Short Story Writing is an Artform Unto Itself

Guest blog by Joshua Johnson

I am not gifted as such an artist. For more than a decade I tried to write standalone short stories only to find myself building them into novels. I never had the self-control to keep things short and to the point.

The biggest thing that got in my way was the worldbuilding. I wanted to create, and convey to the reader, the world into which I was throwing them.

It wasn’t until I created the world of Zaria and my Griffins and Gunpowder universe that I came to see short stories as something that I could use as worldbuilding in their own right.

I want to be clear: your short stories, even as worldbuilding, need to have a plot, characters, and story all their own. But writing multiple short stories in the same world as a novel has the distinct advantage that you can partially rely on those other works as your worldbuilding.

Worldbuilding through short stories, novelettes and novellas allows you a greater deal of flexibility, not only in writing those short stories but in writing the novels that they are meant to accompany.

Short stories that are built in the same world allow you to give details of your world in bite sized bits, rather than infodumping in one long story. You can introduce a nation in one short story, and give the most basic information about them. In another story, you can give some of the history of the nation, and tell about its people.

Using this method, you limit the amount of background that you dump on readers while still getting the information across to them in an effective manner.

***

Joshua Johnson is the creator of the Griffins and Gunpowder universe, a world of Gunpowder Fantasy. He has written one novel, The Cerberus Rebellion, and a series of short stories, collectively The Chesian Wars. His website is www.gunpowderfantasy.com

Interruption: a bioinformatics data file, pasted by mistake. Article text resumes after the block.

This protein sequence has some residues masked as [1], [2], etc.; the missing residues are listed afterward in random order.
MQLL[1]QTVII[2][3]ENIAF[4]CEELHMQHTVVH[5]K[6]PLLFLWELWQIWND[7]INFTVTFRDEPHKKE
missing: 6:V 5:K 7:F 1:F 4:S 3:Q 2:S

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15 thoughts on “Short Story Writing is an Artform Unto Itself

  1. I totally agree with this. I have a worldbuilding blog that I use to create a scifi universe. It’s really fun to write but I find I have a hard time “advertising” to my niche audience. I know there’s a huge worldbuilding fan base out there. Have you had any luck?

  2. I agree that shorts have the potential for approaching world building from non-traditional perspectives. Another important aspect to world building in shorts is to know how much world building is required for the story. For example, in a dystopian science fiction story, do we need to know the inner working of the plumber’s union? Do we care how the society grows food and distributes it? Possibly, but probably not.

    The trick, (and it is a very difficult trick to master), is to understand the specific elements of your world that impact the story, which often, especially in science fiction, hold the seeds of the primary conflict within the story. Because shorts stories are so, well, short – all of the world building must also propel the narrative and relate to the characters and conflict. As soon as you begin plugging holes in the social fabric and reality the characters inhabit, the story grows and becomes like a legal contract. The more you attempt to define the terms of the contract, the more gray areas emerge that require explanation. And those explanations need to relate back to the story itself. (No wonder it’s hard to do well.)

    And, of course, every story has a different set of rules governing world building and what is necessary. It’s fun though, both to write and to read.

    • I dunno… if it were a romance, I’d say this was true. Everything added must propel things forward. But a lot of scifi and fantasy fans like the little nuances. Like does the name and history of who forged the sword make a difference? Maybe, maybe not. But it’s cool to know about the history of the sword and maybe why it’s so much better than every other sword.

      • But isn’t it so much cooler when some seemingly trivial fact about the sword’s history way back at the beginning of the story, becomes a pivotal plot point later on?